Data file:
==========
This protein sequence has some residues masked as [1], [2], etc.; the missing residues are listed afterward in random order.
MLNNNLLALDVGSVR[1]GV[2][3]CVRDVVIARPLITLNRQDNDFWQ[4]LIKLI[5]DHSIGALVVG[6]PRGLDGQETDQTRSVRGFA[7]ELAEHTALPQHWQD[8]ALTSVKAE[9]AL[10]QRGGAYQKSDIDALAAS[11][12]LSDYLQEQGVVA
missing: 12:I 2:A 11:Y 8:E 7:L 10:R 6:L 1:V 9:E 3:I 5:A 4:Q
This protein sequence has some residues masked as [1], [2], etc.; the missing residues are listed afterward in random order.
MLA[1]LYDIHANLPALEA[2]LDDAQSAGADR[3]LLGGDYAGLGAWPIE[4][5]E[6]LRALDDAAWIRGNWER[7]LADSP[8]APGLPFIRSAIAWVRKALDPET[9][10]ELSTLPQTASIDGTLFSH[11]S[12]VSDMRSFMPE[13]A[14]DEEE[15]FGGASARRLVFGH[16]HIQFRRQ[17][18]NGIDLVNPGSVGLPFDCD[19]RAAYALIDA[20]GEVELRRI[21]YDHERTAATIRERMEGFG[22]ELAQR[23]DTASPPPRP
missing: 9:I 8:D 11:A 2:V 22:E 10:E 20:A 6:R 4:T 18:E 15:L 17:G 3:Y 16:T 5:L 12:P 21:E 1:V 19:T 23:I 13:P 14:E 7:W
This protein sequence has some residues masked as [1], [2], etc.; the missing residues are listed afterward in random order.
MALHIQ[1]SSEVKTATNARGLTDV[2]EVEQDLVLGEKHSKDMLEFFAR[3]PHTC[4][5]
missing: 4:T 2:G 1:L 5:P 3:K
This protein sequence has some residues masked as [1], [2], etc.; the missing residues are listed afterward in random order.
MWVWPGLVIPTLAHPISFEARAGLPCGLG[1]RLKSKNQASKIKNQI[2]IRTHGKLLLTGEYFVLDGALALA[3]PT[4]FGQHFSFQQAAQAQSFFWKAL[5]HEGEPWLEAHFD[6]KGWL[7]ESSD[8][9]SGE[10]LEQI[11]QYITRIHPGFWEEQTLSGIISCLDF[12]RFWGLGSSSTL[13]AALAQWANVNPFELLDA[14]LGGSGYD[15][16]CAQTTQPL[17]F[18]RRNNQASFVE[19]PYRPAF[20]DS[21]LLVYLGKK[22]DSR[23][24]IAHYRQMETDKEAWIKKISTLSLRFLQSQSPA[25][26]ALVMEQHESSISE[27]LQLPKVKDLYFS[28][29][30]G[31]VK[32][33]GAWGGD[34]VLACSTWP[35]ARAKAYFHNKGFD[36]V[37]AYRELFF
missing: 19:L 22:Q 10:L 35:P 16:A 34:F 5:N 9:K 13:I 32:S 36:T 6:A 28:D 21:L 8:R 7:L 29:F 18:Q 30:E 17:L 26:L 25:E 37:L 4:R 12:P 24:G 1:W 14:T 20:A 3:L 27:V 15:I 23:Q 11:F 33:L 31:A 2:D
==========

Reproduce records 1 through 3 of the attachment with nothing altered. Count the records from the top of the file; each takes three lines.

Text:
This protein sequence has some residues masked as [1], [2], etc.; the missing residues are listed afterward in random order.
MLNNNLLALDVGSVR[1]GV[2][3]CVRDVVIARPLITLNRQDNDFWQ[4]LIKLI[5]DHSIGALVVG[6]PRGLDGQETDQTRSVRGFA[7]ELAEHTALPQHWQD[8]ALTSVKAE[9]AL[10]QRGGAYQKSDIDALAAS[11][12]LSDYLQEQGVVA
missing: 12:I 2:A 11:Y 8:E 7:L 10:R 6:L 1:V 9:E 3:I 5:A 4:Q
This protein sequence has some residues masked as [1], [2], etc.; the missing residues are listed afterward in random order.
MLA[1]LYDIHANLPALEA[2]LDDAQSAGADR[3]LLGGDYAGLGAWPIE[4][5]E[6]LRALDDAAWIRGNWER[7]LADSP[8]APGLPFIRSAIAWVRKALDPET[9][10]ELSTLPQTASIDGTLFSH[11]S[12]VSDMRSFMPE[13]A[14]DEEE[15]FGGASARRLVFGH[16]HIQFRRQ[17][18]NGIDLVNPGSVGLPFDCD[19]RAAYALIDA[20]GEVELRRI[21]YDHERTAATIRERMEGFG[22]ELAQR[23]DTASPPPRP
missing: 9:I 8:D 11:A 2:V 22:E 10:E 20:A 6:R 4:T 18:E 15:L 17:G 3:Y 16:T 5:L 12:P 21:E 1:V 19:T 23:I 13:P 14:E 7:W
This protein sequence has some residues masked as [1], [2], etc.; the missing residues are listed afterward in random order.
MALHIQ[1]SSEVKTATNARGLTDV[2]EVEQDLVLGEKHSKDMLEFFAR[3]PHTC[4][5]
missing: 4:T 2:G 1:L 5:P 3:K